These clips are slow, a bit dry, and rather dumbed down, but my son watched them all the way through with me.  In addition to a bit of brain science, these videos draw the parallel between porn and images of junk food.  Having gorged on too much Halloween candy and made himself quite sick, my son got that.  He also understands addiction, perhaps too well.  (Though he doesn’t know that in addition to his other addictions issues, his father was a porn/‘net sex junkie.)  My son is embarrassed that I bring up topics like this one, but also—he is relieved.  It is so confusing to figure out all this stuff on your own.  After he had watched the “Things You Didn’t Know…” clips and had heard me out, I asked, “Do you have any questions?”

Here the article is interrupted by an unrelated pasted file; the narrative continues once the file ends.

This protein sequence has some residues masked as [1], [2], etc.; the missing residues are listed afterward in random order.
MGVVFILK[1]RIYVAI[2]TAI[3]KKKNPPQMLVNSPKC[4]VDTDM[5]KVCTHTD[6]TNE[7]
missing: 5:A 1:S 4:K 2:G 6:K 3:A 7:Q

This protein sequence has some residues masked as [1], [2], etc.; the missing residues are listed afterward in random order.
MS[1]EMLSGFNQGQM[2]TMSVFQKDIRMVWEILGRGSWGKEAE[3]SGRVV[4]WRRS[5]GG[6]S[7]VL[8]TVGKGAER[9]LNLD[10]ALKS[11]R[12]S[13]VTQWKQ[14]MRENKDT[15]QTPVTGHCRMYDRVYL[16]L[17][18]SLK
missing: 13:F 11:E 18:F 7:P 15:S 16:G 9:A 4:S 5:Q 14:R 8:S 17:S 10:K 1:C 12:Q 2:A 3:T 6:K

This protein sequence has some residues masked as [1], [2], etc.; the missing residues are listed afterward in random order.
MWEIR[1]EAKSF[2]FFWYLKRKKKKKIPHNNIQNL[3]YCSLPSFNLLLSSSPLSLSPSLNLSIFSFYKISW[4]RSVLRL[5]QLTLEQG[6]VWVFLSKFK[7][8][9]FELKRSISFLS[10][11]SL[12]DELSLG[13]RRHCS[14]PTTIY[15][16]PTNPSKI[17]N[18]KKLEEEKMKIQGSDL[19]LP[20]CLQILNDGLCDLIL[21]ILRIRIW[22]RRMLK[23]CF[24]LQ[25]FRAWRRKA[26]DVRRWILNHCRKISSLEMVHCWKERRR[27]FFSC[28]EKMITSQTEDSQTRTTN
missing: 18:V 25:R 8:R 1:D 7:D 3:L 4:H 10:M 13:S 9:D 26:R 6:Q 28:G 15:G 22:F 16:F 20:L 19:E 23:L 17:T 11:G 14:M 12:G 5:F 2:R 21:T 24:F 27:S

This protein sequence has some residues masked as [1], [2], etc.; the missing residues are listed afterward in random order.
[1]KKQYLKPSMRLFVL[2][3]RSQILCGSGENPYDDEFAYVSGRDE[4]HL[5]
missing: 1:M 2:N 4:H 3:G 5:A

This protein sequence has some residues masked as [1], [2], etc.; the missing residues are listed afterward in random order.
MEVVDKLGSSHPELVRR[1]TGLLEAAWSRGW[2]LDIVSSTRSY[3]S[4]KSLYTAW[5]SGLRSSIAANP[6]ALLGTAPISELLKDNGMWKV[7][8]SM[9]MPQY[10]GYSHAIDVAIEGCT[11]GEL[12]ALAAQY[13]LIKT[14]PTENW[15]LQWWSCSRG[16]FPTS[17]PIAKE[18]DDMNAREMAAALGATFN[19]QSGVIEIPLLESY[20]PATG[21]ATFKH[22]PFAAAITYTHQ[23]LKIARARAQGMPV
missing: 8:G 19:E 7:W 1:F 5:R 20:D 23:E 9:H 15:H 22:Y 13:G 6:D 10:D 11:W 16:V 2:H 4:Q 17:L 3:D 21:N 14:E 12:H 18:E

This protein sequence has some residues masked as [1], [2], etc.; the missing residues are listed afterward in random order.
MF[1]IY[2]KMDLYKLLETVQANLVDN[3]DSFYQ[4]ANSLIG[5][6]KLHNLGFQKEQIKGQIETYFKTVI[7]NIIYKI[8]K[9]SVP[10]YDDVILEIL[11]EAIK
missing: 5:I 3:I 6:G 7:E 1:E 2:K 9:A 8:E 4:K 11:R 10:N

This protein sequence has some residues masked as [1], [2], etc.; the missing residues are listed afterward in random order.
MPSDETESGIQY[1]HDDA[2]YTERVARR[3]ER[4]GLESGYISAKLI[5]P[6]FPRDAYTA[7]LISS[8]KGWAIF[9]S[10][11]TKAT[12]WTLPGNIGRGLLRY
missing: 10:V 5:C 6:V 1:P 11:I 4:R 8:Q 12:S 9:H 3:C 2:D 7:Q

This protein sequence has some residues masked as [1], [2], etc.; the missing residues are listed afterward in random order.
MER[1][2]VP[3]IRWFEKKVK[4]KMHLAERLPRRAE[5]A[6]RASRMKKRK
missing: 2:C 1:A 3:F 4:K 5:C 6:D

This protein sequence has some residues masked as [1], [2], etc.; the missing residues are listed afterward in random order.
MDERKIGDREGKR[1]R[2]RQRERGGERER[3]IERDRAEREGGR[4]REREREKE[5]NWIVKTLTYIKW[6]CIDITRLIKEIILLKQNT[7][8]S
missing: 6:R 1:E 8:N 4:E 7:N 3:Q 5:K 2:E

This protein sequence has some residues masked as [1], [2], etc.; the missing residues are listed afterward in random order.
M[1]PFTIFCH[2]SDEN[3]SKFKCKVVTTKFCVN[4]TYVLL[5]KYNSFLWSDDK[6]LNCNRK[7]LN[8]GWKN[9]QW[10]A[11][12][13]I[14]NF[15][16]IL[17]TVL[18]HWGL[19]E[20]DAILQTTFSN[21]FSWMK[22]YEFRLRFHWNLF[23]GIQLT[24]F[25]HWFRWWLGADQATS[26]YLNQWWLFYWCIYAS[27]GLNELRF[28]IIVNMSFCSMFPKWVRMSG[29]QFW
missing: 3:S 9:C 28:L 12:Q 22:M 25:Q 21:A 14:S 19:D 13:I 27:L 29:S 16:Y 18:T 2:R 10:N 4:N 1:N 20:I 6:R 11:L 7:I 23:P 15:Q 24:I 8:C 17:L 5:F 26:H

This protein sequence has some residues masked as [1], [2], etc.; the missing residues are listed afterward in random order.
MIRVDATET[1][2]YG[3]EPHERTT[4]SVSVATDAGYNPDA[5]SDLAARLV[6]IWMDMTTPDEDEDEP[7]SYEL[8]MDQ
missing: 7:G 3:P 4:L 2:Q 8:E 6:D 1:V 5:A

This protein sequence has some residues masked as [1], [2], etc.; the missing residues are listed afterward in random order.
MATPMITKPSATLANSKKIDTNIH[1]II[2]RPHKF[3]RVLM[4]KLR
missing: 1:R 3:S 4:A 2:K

“I’ll let you know if I do,” he said.  That’s a good start.

Comments are closed.